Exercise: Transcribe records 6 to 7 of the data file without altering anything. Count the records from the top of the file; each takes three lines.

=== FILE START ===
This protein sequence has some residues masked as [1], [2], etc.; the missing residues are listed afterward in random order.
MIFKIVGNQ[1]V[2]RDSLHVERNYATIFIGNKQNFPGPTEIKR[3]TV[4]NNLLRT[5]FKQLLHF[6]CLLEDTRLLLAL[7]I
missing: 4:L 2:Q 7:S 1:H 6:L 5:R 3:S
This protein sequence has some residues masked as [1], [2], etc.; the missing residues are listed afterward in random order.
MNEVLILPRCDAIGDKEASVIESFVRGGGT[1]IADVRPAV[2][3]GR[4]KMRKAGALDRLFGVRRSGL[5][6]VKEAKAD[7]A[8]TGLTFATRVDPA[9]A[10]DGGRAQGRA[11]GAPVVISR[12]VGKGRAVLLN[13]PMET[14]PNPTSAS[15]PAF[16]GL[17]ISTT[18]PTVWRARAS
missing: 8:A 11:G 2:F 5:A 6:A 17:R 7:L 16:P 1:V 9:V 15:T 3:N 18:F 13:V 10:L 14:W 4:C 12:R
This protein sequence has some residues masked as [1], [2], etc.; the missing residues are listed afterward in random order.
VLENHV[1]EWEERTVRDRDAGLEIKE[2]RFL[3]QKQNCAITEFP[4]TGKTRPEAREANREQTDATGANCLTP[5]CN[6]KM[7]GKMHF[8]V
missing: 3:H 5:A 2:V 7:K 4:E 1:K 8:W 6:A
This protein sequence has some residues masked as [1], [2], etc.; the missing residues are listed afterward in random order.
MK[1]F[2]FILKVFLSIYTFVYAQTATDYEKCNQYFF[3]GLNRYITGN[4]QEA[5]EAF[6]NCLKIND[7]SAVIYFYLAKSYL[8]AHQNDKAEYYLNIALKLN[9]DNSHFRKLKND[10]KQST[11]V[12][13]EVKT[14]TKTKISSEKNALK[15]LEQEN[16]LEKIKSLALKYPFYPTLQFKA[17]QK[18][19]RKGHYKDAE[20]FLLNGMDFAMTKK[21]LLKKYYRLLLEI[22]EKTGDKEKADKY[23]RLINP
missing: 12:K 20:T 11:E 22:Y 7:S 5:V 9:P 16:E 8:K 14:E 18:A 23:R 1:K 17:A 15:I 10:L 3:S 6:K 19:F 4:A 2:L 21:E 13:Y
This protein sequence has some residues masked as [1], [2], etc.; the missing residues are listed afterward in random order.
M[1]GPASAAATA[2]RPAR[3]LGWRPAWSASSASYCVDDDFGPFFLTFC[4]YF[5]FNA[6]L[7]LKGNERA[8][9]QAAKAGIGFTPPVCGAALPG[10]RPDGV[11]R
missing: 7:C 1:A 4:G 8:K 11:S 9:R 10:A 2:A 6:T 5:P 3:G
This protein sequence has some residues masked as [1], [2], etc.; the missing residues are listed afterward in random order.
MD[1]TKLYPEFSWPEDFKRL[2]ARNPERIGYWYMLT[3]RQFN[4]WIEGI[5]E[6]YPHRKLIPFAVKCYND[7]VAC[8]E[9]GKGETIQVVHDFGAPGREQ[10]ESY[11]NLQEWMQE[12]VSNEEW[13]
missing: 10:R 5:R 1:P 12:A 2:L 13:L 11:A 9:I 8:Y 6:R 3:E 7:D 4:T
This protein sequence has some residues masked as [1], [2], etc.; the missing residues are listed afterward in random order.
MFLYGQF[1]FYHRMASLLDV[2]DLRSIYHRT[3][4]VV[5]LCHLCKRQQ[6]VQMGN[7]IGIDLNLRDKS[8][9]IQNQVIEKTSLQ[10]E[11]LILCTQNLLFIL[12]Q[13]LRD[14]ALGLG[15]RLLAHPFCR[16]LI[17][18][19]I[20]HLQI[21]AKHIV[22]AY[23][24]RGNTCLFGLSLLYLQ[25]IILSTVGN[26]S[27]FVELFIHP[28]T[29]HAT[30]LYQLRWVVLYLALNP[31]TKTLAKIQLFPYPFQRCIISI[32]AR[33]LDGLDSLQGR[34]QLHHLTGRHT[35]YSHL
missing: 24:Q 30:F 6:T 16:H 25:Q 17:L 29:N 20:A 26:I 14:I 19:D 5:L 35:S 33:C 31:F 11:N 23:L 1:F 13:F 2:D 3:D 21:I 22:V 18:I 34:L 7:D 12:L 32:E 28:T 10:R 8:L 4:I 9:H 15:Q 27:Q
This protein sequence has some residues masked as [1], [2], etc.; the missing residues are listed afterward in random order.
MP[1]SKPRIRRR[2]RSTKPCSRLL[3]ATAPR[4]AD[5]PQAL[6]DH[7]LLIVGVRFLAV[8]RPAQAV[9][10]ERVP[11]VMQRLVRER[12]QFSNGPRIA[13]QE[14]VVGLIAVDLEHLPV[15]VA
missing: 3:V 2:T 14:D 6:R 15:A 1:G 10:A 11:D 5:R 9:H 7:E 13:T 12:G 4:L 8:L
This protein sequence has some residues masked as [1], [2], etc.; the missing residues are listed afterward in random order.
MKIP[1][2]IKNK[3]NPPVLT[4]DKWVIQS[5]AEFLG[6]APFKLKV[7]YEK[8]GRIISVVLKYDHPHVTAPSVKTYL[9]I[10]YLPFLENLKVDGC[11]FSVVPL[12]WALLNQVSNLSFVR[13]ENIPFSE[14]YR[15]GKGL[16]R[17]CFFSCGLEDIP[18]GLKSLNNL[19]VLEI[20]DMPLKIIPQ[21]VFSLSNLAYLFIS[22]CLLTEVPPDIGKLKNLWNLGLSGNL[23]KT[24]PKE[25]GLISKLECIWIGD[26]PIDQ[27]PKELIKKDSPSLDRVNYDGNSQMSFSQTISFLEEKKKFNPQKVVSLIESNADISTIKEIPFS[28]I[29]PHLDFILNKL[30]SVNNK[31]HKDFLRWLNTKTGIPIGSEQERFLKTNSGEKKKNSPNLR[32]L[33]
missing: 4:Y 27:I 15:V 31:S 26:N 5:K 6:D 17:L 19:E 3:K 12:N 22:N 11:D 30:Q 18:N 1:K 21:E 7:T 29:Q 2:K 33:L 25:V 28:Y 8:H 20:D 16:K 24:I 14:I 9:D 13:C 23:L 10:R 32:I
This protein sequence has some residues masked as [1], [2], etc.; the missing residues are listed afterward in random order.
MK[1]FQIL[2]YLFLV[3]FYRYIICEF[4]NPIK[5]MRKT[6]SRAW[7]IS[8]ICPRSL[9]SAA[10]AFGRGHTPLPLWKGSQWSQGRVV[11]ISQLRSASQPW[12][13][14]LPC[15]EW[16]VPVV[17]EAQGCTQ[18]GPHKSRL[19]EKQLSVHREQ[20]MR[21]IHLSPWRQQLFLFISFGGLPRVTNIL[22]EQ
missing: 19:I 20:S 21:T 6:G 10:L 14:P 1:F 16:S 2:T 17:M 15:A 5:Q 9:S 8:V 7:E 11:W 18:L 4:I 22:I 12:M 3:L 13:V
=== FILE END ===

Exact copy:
This protein sequence has some residues masked as [1], [2], etc.; the missing residues are listed afterward in random order.
MD[1]TKLYPEFSWPEDFKRL[2]ARNPERIGYWYMLT[3]RQFN[4]WIEGI[5]E[6]YPHRKLIPFAVKCYND[7]VAC[8]E[9]GKGETIQVVHDFGAPGREQ[10]ESY[11]NLQEWMQE[12]VSNEEW[13]
missing: 10:R 5:R 1:P 12:A 2:L 13:L 11:A 9:I 8:Y 6:R 3:E 7:D 4:T
This protein sequence has some residues masked as [1], [2], etc.; the missing residues are listed afterward in random order.
MFLYGQF[1]FYHRMASLLDV[2]DLRSIYHRT[3][4]VV[5]LCHLCKRQQ[6]VQMGN[7]IGIDLNLRDKS[8][9]IQNQVIEKTSLQ[10]E[11]LILCTQNLLFIL[12]Q[13]LRD[14]ALGLG[15]RLLAHPFCR[16]LI[17][18][19]I[20]HLQI[21]AKHIV[22]AY[23][24]RGNTCLFGLSLLYLQ[25]IILSTVGN[26]S[27]FVELFIHP[28]T[29]HAT[30]LYQLRWVVLYLALNP[31]TKTLAKIQLFPYPFQRCIISI[32]AR[33]LDGLDSLQGR[34]QLHHLTGRHT[35]YSHL
missing: 24:Q 30:F 6:T 16:H 25:Q 17:L 29:N 20:A 26:I 14:I 19:D 5:L 35:S 33:C 31:F 11:N 23:L 1:F 13:F 2:D 3:D 21:I 22:V 18:I 34:L 7:D 12:L 32:E 28:T 10:R 8:L 4:I 9:H 15:Q 27:Q